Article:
Gerald Everett, Los Angeles Rams: Everett was one of my top sleepers entering the year — he’s been fine in limited play before this season. The last month, he’s started to realize that potential, averaging almost 8 targets a game, with 239 yards and 2 touchdowns. He’s a starting tight end.
Kyle Rudolph, Minnesota Vikings: Like Olabisi Johnson above, Thielen’s injury Sunday provided a real boost to Rudolph’s fantasy stock, as he set season highs in targets (6), receptions (5), and yards (58) in that game and scored his first touchdown of the season. If Thielen’s out for any time, Rudolph is back on the fringes of fantasy relevance.
Matt Ryan, Atlanta Falcons: Ryan’s first awful game of the season (159 yards and 0 touchdowns after 300-plus yards in every game before Week 7) was enough, but add in an ankle injury (he could be fine for Week 8, but he’s unlikely to be 100%) and we have no choice but to downgrade him.
Carson Wentz, Philadelphia Eagles: Wentz now has under 200 passing yards in three of his last four games and only one passing touchdown in three of seven games this season. He’s not getting a lot of help from his pass-catchers, but … those are the pass-catchers he has, so his fantasy stock is taking a hit.
Andy Dalton, Cincinnati Bengals: Dalton’s three-picks-in-five-plays stretch in the fourth quarter Sunday might not have been enough to get him benched (he was actually fine otherwise in the game), but it was enough to get us wondering if it was enough to get him benched.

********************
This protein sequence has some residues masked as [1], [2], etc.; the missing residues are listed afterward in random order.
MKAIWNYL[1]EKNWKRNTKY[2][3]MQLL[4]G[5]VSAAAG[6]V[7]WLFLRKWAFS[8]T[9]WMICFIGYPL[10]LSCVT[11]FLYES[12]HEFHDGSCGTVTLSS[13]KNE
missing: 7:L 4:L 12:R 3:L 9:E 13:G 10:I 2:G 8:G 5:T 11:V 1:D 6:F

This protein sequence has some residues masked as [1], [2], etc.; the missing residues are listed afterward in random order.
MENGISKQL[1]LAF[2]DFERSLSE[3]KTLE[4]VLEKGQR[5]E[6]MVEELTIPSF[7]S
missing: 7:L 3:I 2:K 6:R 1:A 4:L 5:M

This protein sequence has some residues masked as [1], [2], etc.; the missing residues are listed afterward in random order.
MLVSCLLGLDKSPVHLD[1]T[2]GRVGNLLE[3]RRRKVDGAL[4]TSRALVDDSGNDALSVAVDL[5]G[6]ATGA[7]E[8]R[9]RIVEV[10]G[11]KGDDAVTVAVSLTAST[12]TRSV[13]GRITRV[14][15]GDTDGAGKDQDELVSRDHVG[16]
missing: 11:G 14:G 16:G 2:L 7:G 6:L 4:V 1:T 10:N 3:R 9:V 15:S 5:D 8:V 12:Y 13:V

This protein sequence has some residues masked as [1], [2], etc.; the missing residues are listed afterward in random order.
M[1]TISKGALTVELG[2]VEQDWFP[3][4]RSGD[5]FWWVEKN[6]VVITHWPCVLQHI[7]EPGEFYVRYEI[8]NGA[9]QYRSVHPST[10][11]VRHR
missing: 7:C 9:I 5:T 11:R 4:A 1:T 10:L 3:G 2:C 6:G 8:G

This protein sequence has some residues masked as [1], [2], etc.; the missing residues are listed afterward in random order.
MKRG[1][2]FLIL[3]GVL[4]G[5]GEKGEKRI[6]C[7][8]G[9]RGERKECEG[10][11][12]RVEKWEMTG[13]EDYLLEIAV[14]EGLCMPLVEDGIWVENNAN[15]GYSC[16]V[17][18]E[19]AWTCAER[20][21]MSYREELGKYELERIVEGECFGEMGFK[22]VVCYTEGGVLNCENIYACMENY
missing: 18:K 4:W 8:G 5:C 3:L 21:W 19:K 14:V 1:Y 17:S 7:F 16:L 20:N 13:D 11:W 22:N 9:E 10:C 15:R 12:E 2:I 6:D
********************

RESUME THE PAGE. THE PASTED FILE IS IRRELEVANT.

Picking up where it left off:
Sam Darnold, New York Jets: The impressive version of Darnold we saw in Week 7 was completely absent in an abysmal Monday night showing, and while everybody struggles against New England, you can't blame all of that on his opponent.
Daniel Jones, New York Giants: It wasn’t that hard to forgive Jones for his struggles the last few weeks as his opponents got progressively tougher, but he continued to struggle Sunday despite a very appealing opponent.
Melvin Gordon, Los Angeles Chargers: Gordon’s played three games now. He has a total of 115 scrimmage yards, hasn’t topped 2.6 yards per carry in any game, and fumbled twice on Sunday. Austin Ekeler has looked like the better running back in every way, and while the Chargers don’t look like they’re going away from the starter, fantasy managers are under no such delusion.
Joe Mixon, Cincinnati Bengals: We’ve already been downgrading Mixon pretty significantly, but not significantly enough it seems. His fantasy day Sunday was bailed out by a 2-yard receiving score, but on the ground, Mixon had 10 carries for all of 2 yards, his four time this season averaging under 2.0 yards per carry in a game. He’s not usable in fantasy right now.
Chicago Bears running backs: David Montgomery has 55 yards in his last two games combined. Mike Davis hasn’t had a touch since Week 3. Tarik Cohen had 9 receptions Sunday! … for 19 yards. You’re free to ignore this backfield entirely.